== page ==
Why serving, not selling, keeps our customers coming back for more

I am often asked how we keep closing on new customers when we don’t seem to sell. In fact, our customers — both new and old — satisfied with what we deliver, are increasing the scope of our responsibilities thanks to our mantra: focus on the “service only model.”

Our story. We obtained our first set of customers by asking them to give an opportunity to a supplier who has put upfront investment in its recruiting, onboarding and contractor care capabilities, promising to play by the program rules and showing we were willing to take on part of the program that was facing serious challenges. We got that chance and serviced them well. The next sale automatically followed, where the client gave us more business in additional job categories and geographies. After a year of hard work, the client gave us great recommendations, which in turn triggered more business. And so it went. The MSP that was managing the program introduced us to more clients that were going through supplier optimization efforts. It sounds fairly simple and it is. It’s a delivery model and it can sell itself.

Here’s how. Have a high volume/centralized delivery model aligned by industries, skill categories and geographies. Focus on improvements, better quality of workers, coverage of areas and responses to the customer and talent. This will sell itself.

Second, invest in knowing your customer and building a connection. What that means is understanding the geographical footprint, products, differentiators and values that the customer stands for. Create a marketing document which creates brand awareness amongst the talent pool. Proactively work on the most common job categories to identify candidates who identify themselves with the client’s brand and express desire to work on client locations. This results in increased quality of talent who will bring in better quality of work and stay through project assignments ultimately resulting in better program metrics.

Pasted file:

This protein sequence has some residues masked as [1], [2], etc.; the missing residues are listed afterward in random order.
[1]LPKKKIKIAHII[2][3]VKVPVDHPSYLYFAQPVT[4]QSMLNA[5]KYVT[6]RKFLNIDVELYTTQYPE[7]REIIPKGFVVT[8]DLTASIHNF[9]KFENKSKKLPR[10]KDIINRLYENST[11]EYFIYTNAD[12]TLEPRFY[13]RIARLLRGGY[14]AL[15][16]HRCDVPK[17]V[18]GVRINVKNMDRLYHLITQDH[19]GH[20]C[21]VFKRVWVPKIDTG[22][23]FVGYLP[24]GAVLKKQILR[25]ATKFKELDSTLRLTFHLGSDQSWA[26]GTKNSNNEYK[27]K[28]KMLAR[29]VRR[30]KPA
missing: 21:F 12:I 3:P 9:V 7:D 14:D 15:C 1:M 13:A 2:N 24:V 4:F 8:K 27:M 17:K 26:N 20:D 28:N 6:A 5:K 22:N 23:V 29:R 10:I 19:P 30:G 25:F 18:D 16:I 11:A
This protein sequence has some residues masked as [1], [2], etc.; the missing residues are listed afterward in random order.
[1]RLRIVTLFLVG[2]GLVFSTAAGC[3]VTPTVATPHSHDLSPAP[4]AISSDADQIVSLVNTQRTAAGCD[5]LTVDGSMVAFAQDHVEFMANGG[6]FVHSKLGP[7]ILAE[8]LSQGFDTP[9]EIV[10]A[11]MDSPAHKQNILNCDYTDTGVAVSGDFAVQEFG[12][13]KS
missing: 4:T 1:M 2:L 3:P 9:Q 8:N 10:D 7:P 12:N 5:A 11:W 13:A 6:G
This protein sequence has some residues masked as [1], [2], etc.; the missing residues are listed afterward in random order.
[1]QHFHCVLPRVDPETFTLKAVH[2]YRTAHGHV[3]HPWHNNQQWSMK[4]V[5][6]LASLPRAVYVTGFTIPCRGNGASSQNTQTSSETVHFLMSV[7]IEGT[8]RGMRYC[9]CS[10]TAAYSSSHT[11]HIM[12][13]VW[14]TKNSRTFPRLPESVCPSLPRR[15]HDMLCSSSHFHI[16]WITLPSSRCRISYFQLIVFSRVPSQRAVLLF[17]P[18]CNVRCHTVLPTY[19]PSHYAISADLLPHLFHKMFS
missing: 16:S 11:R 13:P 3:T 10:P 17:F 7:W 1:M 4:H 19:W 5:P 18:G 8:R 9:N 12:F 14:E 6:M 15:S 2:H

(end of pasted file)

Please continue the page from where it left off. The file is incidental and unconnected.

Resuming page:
Suppliers often get bogged down by metrics, but they are a fact of life. In my experience, candidate performance, bill rates and order fill rates are some of the most common metrics that buyers use to evaluate the staffing supplier’s performance. So are number of résumé submissions; number of interviews from those résumés; number of hires from those interviews; time to fill; and ratios related to rate-card compliance. Most vendor management systems have the capacity to track these metrics. It really is up to the MSP to decide which ones are more important to it, which in turn is dictated by the client. But staffing firms must build their strengths to match their customers’ priorities for speed, price and quality or customer service. Be prepared to demonstrate your results. Staffing services designed to match those priorities keep customers coming back for more.

At the end of the day, keeping your MSP and the end user happy should be your priorities. Don’t worry about getting face time with the customer. Provide the MSP and the customer what they need and you will be selling less and less. The rest will follow.

Know your customer. Knowing your customer is highly important to service the account efficiently. Know the customer’s expectations, know their definition of customer service, know the do’s and don’ts, which will increase the visibility in the program. Bottom line, play by the rules of the program. Therein lies the most important component of your service. And, in your service is the next sell.

Referrals through Metrics / Results …

  • Do well at one program and request referrals and recommendations into other programs. Absolutely be sure to share metrics on a timely basis to inform the contacts of your successful delivery model.
  • Once you have established your credentials with an MSP there is a high likelihood that it will introduce you to other workforce programs that it is managing within the same client or at other clients.
  • End clients that are name brands will help build credibility.